Lee Elliot: List of Books

  • 1. Thoughts and Feelings (5th Edition by McKay, Davis, and Fanning

This is a collection of tools on how to reduce misery. And, because it provides guidance on how to change “us” and how we think, it doesn’t require anyone else to do anything. We can do it all without input from others. I encourage all to read this carefully (in fact, it’s really only necessary to read the first 60 pages), then do what it says. The result is being able to alter habits of thinking that are causing distressing emotions. Yes, the knowledge it provides can be used to reduce misery.

  • 2. Give and Take by Adam Grant

Briefly, Grant showed that people who sacrifice everything in the service of others don’t do well in life. In effect, they finish last. Those who match what others do for them and those who take everything for themselves “finish next”. Then, the all-time winners in life are nice guys–those who sacrifice for others. However, he found that the big-time winners in life are nice guys–those who sacrifice for others. However, he found that the big-time successes in life don’t give up everything. THey know what they want from life, have a plan to get it, and work for it–and they sacrefice quite a lot for others (just not everything). In effect, nice guys finish last–and first.

  • 3. Firms of Endearment (2nd edition) by Sisodia, Sheth, and Wolfe

I was truly amazed by this book. I’ve read some incredibly insightful books–this was among the best. It says that being good is highly beneficial to business. The book tells of two quite large studies that these fellows guided that looked at the impact of goodness on business results. This has the potential to be one of the most important books ever written. At present, work in most places is a lousy place to be (5th leading cause of death). It doesn’t have to be that way. It can be a place of growth, healing, and comfort. Those that have reached that level of functioning are getting striking results.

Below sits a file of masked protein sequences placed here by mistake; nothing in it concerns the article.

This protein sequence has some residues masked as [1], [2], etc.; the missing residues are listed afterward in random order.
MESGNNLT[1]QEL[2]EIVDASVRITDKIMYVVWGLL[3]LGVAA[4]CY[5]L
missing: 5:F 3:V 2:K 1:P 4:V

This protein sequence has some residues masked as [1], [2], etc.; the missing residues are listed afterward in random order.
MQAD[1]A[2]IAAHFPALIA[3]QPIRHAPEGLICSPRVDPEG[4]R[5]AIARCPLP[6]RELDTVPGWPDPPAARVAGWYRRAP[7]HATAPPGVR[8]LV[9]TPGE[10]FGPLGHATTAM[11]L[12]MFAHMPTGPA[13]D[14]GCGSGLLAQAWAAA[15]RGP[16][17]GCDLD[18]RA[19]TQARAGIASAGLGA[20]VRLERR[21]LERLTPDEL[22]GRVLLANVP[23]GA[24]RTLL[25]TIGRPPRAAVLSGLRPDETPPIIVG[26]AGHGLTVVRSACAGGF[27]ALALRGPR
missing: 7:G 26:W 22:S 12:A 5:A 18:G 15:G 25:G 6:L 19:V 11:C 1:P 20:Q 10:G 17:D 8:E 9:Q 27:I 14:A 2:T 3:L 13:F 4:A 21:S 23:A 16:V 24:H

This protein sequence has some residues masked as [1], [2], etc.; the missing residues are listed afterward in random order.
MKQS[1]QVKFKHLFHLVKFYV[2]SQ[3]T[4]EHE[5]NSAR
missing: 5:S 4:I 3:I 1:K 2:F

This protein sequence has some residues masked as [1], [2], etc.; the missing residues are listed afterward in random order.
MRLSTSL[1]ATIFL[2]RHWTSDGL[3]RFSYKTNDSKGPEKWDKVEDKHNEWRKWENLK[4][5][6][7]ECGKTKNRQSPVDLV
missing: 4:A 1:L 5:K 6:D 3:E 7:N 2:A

The first book is where I begin the Wonderful Life training/coaching. I encourage people to read the first 60 pages, use that knowledge to build a plan to reduce their misery, then do it.. AND THEN–help others. The second book show that making goodness the ultimate goal (without losing sight of ourselves) is the magic elixir to finding our ultimate life. The third book show that focusing on goodness generates exceptional business results.

In short, that stuff we’ve been hearing about in church all these years is right on the button. By tuning in, we can achieve much less misery in life, have as good a life as we possibly can, and we can generate business results that will support us in having a good life–and further promoting goodness.